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Setting the stage: The 2012 Abbaseya clashes - Daily News Egypt

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Setting the stage: The 2012 Abbaseya clashes

Although the political dispute between the State and the Islamists intensified after the ouster of former president Mohamed Morsi in July 2013, the May 2012 Abbaseya clashes count as the first main bloody confrontation between the countries’ two political entities. In defiance of the Supreme Council of the Armed Forces’ (SCAF) delay to hand power …


Although the political dispute between the State and the Islamists intensified after the ouster of former president Mohamed Morsi in July 2013, the May 2012 Abbaseya clashes count as the first main bloody confrontation between the countries’ two political entities.

In defiance of the Supreme Council of the Armed Forces’ (SCAF) delay to hand power over to a civilian entity, protests were organised outside the Defence Ministry. Clashes between protestors and the military police occurred during the protests. The majority of the protesters were supporters of Hazem Salah Abu Ismail, who also chanted against the then-Election Law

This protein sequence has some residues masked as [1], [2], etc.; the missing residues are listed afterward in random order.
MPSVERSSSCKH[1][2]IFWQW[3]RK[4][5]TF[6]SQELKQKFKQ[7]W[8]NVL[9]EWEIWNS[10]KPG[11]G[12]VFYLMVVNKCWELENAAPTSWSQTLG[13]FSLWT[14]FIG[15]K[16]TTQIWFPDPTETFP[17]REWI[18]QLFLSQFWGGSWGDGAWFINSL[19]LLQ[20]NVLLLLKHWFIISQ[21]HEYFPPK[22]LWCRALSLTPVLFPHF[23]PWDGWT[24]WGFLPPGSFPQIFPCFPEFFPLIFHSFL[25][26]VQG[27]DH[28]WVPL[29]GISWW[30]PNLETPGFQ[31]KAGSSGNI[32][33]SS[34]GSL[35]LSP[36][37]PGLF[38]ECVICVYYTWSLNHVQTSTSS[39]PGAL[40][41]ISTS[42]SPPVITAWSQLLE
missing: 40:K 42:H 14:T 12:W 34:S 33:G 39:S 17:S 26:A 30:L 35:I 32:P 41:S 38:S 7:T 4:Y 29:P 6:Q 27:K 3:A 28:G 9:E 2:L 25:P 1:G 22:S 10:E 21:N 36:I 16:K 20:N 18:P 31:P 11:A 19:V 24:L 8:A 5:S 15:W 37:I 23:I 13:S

The prominent Salafi preacher was banned from running in the 2012 presidential elections after the committee to regulate elections found out that his mother holds US citizenship.

At the time, the Election Law stipulated that both parents of any presidential candidate must hold only Egyptian nationality.

For many ultraconservative Salafis, preacher Hazem Salah Abu Ismailand his radical ideas seemed like an interesting alternative to the competitive Muslim Brotherhood and the pragmatic Salafi Al-Nour Party.

The clashes began when “unidentified assailants”, referred to as “thugs” by the protesters, attacked the sit-in. What followed was the heavy deployment of army and military police forces, who later clashed with demonstrators, leaving more than 10 dead, including one army conscript, and tens of injuries.

Afterwards, the army dispersed the sit-in, and a curfew was imposed in the district of Abbaseya.

After the dispersal, Abu Ismail announced that not all of the protesters were his supporters and accused the army of using thugs in the violence.

Critics of the SCAF argue the army facilitated the way for the more conservative yet organised right wing, the Muslim Brotherhood, to take control of the country’s parliament and presidency, to counter the already rising and ambitious leftist and liberal tendencies after the 25 January Revolution.

After their ouster, the Brotherhood and the majority of the strong Salafi movement in the country returned to oppose the Egyptian state, after having spent one year in power.

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https://ww.dailynewssegypt.com/2015/05/03/setting-the-stage-the-2012-abbaseya-clashes/
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